Officials from the Utah Transit Authority and local dignitaries will break ground today on a TRAX line from downtown to the Salt Lake City International Airport.
UTA, however, is not committing to an exact date for when light-rail trains will begin rolling on the west side, saying the economy is complicating the timetable.
The airport project, along with light-rail projects through West Valley City, West Jordan and Draper and a FrontRunner commuter rail line to Utah County, are part of a $2.8 billion project called Front Lines 2015.
"Currently with this program, the only thing that is set in stone is we'll have those projects operational by 2015," said Brandon Bott, a UTA spokesman.
In fact sheets, however, UTA has said the airport line will be completed by 2012 or 2013.
"In those fact sheets, those are our best estimates for when those projects will be completed," Bott said. "There is flexibility in those dates. They are estimates. We're definitely impacted by the economy, the price of fuel and weather."
Two weeks ago at a meeting to review the 2009 budget, UTA officials discussed possibly opening the airport and Draper lines ahead of schedule and pushing back the opening date of the FrontRunner South to 2013 instead of 2012. UTA receives a portion of funding from sales taxes, but because the economy is soft, sales-tax revenue hasn't met expectations in 2008.
"Internally, we're looking at the economic situation and just trying to plan and consider scenarios, if you will, about when it would be best to bring in different projects," Bott said.
The airport line is 5 1/2 miles, beginning on North Temple at 400 West. A transfer station for FrontRunner passengers will be built at 500 West. The airport line continues along North Temple, then near I-215 and I-80 before curving toward the airport. The line ends at Terminal 1.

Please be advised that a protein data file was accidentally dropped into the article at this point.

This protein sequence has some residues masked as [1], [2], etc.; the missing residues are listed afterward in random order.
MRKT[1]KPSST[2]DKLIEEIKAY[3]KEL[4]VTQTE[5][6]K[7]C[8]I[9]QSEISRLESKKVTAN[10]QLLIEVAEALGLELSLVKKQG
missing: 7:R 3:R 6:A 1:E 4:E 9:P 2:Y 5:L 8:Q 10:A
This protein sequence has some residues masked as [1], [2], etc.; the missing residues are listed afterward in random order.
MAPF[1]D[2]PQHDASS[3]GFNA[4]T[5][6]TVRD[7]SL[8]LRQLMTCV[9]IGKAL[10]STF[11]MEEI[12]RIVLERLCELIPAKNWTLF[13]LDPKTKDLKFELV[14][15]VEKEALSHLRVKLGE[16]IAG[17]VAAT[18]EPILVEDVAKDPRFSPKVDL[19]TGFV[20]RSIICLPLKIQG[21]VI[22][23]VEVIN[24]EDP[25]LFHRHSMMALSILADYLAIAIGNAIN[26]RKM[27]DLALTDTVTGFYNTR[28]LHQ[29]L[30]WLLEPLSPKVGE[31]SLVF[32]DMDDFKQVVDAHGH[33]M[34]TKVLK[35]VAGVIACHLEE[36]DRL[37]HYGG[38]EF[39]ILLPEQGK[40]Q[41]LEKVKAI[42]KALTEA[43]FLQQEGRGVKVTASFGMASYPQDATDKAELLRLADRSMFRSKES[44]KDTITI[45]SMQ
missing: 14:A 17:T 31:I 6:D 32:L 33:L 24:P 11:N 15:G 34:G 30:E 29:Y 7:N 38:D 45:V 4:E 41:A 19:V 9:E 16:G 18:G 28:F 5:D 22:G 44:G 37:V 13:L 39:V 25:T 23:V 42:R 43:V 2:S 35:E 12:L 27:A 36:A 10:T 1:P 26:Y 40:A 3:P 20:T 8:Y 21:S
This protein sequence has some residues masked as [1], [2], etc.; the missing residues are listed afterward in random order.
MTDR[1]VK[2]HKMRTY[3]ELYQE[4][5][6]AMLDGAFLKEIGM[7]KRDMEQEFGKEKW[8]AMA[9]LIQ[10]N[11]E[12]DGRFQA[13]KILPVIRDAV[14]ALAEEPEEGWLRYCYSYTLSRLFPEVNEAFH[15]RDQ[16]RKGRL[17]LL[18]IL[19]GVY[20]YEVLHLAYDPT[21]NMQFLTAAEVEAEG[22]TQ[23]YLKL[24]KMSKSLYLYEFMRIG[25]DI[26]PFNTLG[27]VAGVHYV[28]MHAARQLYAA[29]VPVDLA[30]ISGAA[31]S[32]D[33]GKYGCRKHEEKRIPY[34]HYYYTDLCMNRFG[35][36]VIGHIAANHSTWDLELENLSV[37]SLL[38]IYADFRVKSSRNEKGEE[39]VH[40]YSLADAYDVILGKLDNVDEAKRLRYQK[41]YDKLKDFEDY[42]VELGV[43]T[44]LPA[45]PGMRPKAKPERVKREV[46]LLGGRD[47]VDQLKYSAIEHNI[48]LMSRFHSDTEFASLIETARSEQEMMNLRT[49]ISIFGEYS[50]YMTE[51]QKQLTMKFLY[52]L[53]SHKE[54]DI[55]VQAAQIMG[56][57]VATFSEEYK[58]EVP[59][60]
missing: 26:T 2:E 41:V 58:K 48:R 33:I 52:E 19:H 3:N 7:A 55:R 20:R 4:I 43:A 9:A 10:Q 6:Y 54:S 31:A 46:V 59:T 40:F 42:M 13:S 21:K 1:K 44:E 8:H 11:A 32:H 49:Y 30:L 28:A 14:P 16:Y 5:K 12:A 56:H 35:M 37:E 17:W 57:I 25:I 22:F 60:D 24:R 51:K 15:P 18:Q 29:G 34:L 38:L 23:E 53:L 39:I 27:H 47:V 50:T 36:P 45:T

UTA projects 14,000 passengers will be using the line by 2030, Bott said, many of whom will be airport employees, passengers, and west-side residents.
The TRAX line to the airport was originally designed in 1999. It was supposed to be constructed when UTA built a line to the University of Utah, but financing hang-ups prevented construction. In 2006, when Salt Lake County residents agreed to raise property taxes for the Front Lines 2015 project, UTA said the airport line would open in 2010.
"It's exciting and it's a relief," said Salt Lake City Councilman Carlton Christensen. "One of the hardest things for me to accept was when we had to cancel that half of the project when we built the university line."I look at it as really an extension not only of downtown but as opening up some great opportunities for (Salt Lake City's) west side," he said. "It's not just the rail line, but also the opportunity to redevelop the North Temple corridor."
Contributing: Jared Page
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